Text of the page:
Bolivia president Morales says rivals preparing ‘coup’

Speaking from the rural village of Vila Vila, Morales warned that “various sectors of society... are preparing for a coup d’etat next week.” (File/AFP)
Updated 28 October 2019

Bolivia president Morales says rivals preparing ‘coup’

  • The court said Morales had won with 47.1 percent compared to 36.5 percent for Mesa
  • Mesa called for a strike on Monday to protest what he said was a fraudulent election

LA PAZ, Bolivia: Bolivia’s President Evo Morales claimed on Sunday his political rivals were preparing to overthrow him next week as strike action and protests against his controversial re-election continued.

It was the second time in five days that the leader has warned of a coup, and it comes after Bolivia’s electoral court declared him the winner of last Sunday’s poll over his nearest challenger, Carlos Mesa.

The court said Morales had won with 47.1 percent compared to 36.5 percent for Mesa — narrowly giving him the 10-point margin he needed to win outright without a runoff.

But a sudden and unexplained change in the ballot count Monday had boosted his advantage, leading the election court’s own vice president to resign in protest.

Speaking from the rural village of Vila Vila, Morales warned that “various sectors of society... are preparing for a coup d’etat next week.”

Mesa called for a strike on Monday to protest what he said was a fraudulent election.

“All of us have to be determined, without any hesitation, to go out into the street to show that we don’t accept fraud,” Mesa said to a crowd of about 500, speaking in a church in San Miguel, an affluent neighborhood in southern La Paz.

Meanwhile, a powerful farmers’ union announced plans to block roads on Monday “in defense of the indigenous vote” to support Morales.

Foreign powers including the European Union and the United States have called for a second round of voting, while the Organization of American States (OAS) expressed its “surprise” and “concern” over the sudden vote shift.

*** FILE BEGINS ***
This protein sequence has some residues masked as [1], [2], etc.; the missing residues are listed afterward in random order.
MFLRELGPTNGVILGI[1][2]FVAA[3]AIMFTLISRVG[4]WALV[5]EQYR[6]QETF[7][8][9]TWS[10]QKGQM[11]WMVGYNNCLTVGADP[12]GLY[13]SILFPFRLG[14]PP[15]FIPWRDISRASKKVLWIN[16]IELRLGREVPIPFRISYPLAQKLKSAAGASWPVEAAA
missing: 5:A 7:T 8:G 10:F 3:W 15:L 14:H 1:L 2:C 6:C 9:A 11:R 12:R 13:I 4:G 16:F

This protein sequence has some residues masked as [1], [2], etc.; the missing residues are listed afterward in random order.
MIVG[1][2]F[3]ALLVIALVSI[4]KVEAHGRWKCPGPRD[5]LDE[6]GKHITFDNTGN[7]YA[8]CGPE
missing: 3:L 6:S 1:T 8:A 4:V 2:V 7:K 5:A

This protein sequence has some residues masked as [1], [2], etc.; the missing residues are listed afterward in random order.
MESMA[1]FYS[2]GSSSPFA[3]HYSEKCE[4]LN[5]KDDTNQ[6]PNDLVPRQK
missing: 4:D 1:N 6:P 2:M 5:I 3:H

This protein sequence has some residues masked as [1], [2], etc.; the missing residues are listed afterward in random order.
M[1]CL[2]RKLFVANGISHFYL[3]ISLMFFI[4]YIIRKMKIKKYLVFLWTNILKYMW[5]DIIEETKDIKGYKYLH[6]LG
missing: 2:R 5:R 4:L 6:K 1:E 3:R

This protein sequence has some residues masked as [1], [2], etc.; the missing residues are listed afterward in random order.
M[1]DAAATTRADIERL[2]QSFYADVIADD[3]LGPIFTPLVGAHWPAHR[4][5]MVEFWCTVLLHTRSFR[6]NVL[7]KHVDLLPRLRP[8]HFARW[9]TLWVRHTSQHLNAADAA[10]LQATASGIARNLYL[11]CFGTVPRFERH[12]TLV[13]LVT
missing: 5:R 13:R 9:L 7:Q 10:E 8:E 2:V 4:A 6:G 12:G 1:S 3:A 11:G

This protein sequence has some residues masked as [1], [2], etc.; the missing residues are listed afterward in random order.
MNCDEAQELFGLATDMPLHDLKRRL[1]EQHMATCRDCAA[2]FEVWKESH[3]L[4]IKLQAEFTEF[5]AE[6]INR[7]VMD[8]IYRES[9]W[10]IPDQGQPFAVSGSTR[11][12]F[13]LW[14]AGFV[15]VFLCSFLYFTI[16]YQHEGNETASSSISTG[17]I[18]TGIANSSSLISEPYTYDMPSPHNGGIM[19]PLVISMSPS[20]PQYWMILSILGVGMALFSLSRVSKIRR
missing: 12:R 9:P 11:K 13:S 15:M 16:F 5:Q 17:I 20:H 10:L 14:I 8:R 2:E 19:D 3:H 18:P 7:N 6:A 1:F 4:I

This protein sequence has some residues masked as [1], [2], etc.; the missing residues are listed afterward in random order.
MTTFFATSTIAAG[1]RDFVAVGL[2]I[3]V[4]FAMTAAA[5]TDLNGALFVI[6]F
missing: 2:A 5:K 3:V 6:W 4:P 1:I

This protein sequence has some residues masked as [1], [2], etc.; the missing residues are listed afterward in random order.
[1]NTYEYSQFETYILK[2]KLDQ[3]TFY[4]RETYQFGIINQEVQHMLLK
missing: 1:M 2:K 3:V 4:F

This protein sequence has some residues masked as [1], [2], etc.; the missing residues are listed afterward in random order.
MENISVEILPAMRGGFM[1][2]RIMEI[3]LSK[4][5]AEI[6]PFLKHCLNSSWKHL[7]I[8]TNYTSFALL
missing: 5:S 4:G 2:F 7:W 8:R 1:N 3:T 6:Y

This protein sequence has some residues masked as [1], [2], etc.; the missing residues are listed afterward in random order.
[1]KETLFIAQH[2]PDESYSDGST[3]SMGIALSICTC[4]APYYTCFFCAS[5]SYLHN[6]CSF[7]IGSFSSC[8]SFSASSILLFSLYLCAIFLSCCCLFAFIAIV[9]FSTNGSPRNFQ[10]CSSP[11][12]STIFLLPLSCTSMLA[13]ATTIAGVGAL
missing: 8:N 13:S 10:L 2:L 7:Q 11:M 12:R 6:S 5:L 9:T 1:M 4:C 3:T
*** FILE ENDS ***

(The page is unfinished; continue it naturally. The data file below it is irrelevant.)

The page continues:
The Washington-based OAS is planning an audit of the results.

Mesa, a former president backed by a collective of centrist and right-wing parties, has rejected the official tally, calling it “a breach of the popular will.”

The poll triggered a week of violent protests, with rival supporters clashing with security forces and each other in La Paz and elsewhere.
Mesa has called on his supporters to maintain their street protests.

Thousands of demonstrators blocked streets in major cities around the country on Saturday, erecting barricades and waving the red, yellow and green Bolivian flag.
Morales urged those who accuse him of fraud to provide evidence.

“We aren’t hiding anything, we aren’t lying,” he said on Saturday.

Morales had said earlier that he would be happy to contest a second round — and do so “the next day” — if anyone provided evidence of fraud.

His candidacy was itself a scandal. The Bolivian constitution limits a president to two successive terms, but this was Morales’s fourth election victory.

Bolivia’s first indigenous president, Morales lost a referendum in 2016 in which he tried to remove term limits from the constitution, but a year later the Constitutional Court authorized him to stand for a fourth term.

The court, like the election tribunal, is made up of members appointed by Morales’s Movement for Socialism party.

As things stand, Morales — already the longest-serving leader in Latin America, will continue to lead his country until 2025.


Malaysia PM suggests he could stay in office beyond 2020

Updated 21 min 36 sec ago

Malaysia PM suggests he could stay in office beyond 2020

  • Mahathir Mohamad promised on Dec. 10 to hand over power to his anointed successor Anwar Ibrahim

DOHA: Malaysian Prime Minister Mahathir Mohamad suggested on Saturday he may seek to stay in power after 2020.
Asked at the Doha Forum in Qatar if he would step down in 2020, he said he wanted to fix problems created by the previous government before resigning. He also said he could not guarantee who would succeed him as prime minister.
Mahathir promised on Dec. 10 to hand over power to his anointed successor Anwar Ibrahim, in spite of new sexual assault allegations against him, and that he may hand over power after a summit of Asia-Pacific Economic Cooperation (APEC) countries that Malaysia is to host in November 2020.
Mahathir was unexpectedly elected in 2018 as the head of a coalition government whose largest party is led by Anwar, 72, who has been jailed twice on separate counts of sodomy and for corruption — charges he said were political.